Acceptable Levels Of Error When Web Scraping

Working on a recent freelance project I ran into a few errors, and no matter what I did there was no way I was going to get a 100% success rate without writing around 15 extra individual scrapers to accommodate the 15 or so anomalies in the structure of the data.

Ultimately I ended up with around a 97% success rate on the data I scraped and was required by the customer. This was well within, and indeed far exceeded, their 90% acceptance rate. But, it got me to thinking – what is a realistic acceptable level of success when web scraping or data mining? Should we always be aiming for 100% or is it sometimes just not worth it?

I haven’t seen this topic discussed elsewhere, though I’m sure it has, so I thought I’d throw my 2 pennies into the pit and see what sort of response I get.

Initially, I’m thinking – what kind of volume of data are we talking about, where is it and how is it formatted? So for the purposes of this hypothetical I’ll take three examples that I have worked on within the last couple of months:

  1. 100 rows of 10 columns from an HTML table on a single page. (Table of statistics).
Col1 Col2 Col3 Col4 Col5 Col6 Col7 Col8 Col9 Col10
97 78 67 98 78 56 87 55 45 76
78 76 56 87 67 56 76 45 76 45
78 08 87 67 87 67 67 87 87 Etc…


  1. 10k rows of 10 columns from pages linked off a single page. Badly formatted HTML, almost every page different in some way. (wedding photographers details).

<br><br> </td></tr></tbody></table>   </td></tr></tbody></table> <h2>West Midlands</h2> Mahbub Ahmed <br> Mabz Photography<br> 4 Madeley Road<br> Birmingham<br> West Midlands<br>   B11 1UX <a href=" Photography+West Midlands&amp;hloc=GB|B11 1UX " target="_blank"><img src="../art/map.gif" alt="View a Map for the location of Mabz Photography" height="12" border="0" width="22"></a><br> England<br><br> tel:- 07966140541<br> web address:- <a href="" title="website Ahmed"></a> <br>blog:- <a href=""></a> <br>e-mail:- <a href="<a href=""> from SWPP -</a>">Mahbub Ahmed</a> <br>facebook:- <a href=" " target="_blank"> Mabz Photography</a> <br><br>Specialist Photographer for :-<br> Wedding photography<br> <p><a href=""><img src="../members_pictures/Ahmed126227.jpg" alt="an example of the images created by Mahbub Ahmed"></a></p> <br> Cutting edge wedding photographer, specialising in Hindu, Punjbi, Muslim weddings all over the UK and abroad.<br> <br> Freelance photographer<br> Full time professional<br> <br>Other Wedding photographic services<br><br>Wedding Traditional<br>Wedding Contemporary<br>Wedding Photojournalism<br>Storybook wedding<br>Muslim Weddings<br>Hindu Weddings<br>punjabi weddings<br>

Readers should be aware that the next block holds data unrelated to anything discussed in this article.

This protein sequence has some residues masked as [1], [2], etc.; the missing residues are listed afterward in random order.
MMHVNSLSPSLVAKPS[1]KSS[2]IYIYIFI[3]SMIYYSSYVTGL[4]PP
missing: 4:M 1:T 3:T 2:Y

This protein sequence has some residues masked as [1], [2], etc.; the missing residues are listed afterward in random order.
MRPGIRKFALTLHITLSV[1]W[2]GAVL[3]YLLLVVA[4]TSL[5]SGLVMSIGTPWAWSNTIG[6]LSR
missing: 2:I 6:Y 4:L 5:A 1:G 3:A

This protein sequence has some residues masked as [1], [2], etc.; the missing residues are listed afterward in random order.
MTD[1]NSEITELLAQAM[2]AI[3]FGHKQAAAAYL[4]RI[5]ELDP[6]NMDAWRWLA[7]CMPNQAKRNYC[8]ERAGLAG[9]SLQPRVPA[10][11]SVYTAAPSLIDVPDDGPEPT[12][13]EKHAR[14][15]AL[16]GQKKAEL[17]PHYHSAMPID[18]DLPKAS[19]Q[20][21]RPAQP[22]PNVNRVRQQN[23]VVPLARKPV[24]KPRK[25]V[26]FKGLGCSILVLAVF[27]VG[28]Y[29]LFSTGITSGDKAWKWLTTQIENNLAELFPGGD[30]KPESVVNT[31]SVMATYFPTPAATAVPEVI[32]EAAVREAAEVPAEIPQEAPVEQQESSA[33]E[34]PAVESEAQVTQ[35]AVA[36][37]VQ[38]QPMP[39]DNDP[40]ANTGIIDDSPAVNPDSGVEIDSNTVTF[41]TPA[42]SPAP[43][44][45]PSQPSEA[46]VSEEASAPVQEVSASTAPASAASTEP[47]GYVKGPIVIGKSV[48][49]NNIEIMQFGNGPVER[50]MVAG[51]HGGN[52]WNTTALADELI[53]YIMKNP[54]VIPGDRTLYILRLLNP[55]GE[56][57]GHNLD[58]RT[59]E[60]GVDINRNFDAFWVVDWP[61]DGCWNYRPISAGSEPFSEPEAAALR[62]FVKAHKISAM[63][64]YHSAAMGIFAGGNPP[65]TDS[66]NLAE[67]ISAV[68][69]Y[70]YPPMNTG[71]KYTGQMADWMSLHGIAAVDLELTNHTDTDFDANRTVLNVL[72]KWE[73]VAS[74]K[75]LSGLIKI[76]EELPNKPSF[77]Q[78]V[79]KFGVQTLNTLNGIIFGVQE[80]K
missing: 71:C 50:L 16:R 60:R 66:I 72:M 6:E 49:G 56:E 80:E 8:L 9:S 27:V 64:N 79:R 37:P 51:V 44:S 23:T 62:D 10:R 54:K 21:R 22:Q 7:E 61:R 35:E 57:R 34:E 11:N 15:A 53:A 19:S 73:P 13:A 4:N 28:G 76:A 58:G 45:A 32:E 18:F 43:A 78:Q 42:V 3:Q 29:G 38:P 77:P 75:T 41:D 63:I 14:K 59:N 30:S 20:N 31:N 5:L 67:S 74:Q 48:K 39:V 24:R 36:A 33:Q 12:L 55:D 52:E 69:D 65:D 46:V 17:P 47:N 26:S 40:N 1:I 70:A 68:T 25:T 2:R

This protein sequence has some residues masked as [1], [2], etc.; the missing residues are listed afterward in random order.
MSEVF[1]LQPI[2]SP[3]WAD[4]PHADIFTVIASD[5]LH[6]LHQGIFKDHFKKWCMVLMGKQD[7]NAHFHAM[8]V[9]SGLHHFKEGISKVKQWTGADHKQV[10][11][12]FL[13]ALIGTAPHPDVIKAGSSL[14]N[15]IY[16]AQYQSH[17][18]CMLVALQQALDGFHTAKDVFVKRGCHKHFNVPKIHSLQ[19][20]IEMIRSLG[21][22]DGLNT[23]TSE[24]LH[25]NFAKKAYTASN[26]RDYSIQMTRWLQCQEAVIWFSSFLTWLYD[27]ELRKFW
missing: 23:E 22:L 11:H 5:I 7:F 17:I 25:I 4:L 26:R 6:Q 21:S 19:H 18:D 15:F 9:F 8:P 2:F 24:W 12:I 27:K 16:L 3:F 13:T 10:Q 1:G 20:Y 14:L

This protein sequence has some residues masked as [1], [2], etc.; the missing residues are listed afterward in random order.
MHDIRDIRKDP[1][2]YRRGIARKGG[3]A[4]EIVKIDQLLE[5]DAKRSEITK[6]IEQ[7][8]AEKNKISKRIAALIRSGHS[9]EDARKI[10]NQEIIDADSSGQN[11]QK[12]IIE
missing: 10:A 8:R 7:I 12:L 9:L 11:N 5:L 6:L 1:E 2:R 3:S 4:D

1. 100k+ rows of 15 columns from an entire site crawl and scrape. Highly semantically marked-up HTML. (ecommerce site).


Site 1

Given the simplicity of scraping a single table of data, there really is no room for error with this one. Even if it was 100k rows, if it’s in a single table, there is no excuse for missing any data in the final deliverable.

Minimum success rate: 100%   Initial success rate: 100%   Final success rate: 100%

Site 2

Given the complete lack of structure and almost no semantically relevant details, we should expect our success rate with this site to be much lower. However, every page that needs to be scraped is linked to nicely from one location, there is no digging or categorisation to be done here. It’s also obviously a home-made website and it’s on cheap hosting which doesn’t throttle the number of connections or speed with which you can access the pages. Given that, we’re very unlikely to experience any issues from our IPs being banned. With a little bit of work we can build a scraper that should perform reasonably well under these conditions.

Minimum success rate: 90%   Initial success rate: 97%   Final success rate: 97%

Site 3

This website is a big ecommerce site, hosted on a dedicated server, set up well to restrict the kind of activity we are going to be performing. Despite this, with the markup being so semantically strict and conforming across every page, it should be very easy to find and scrape the data once we’ve accessed the page. The high number of pages and ensuring we find every single one is really the only issue we face. If we use lots of proxies and go at it slowly, we should be aiming to get a very high success rate and scrape almost all of the data available.

Minimum success rate: 95%   Initial success rate: 96%   Final success rate: ~99%


I’m not too sure where I was going with this post actually …oh yes, acceptable success rates. Ideally we obviously want to have a 100% success rate first time around, every time. And even with some tweaking and a few runs at the problem, 100%. This, however is not very realistic in the field and so sometimes we have to settle for something slightly less than perfect.

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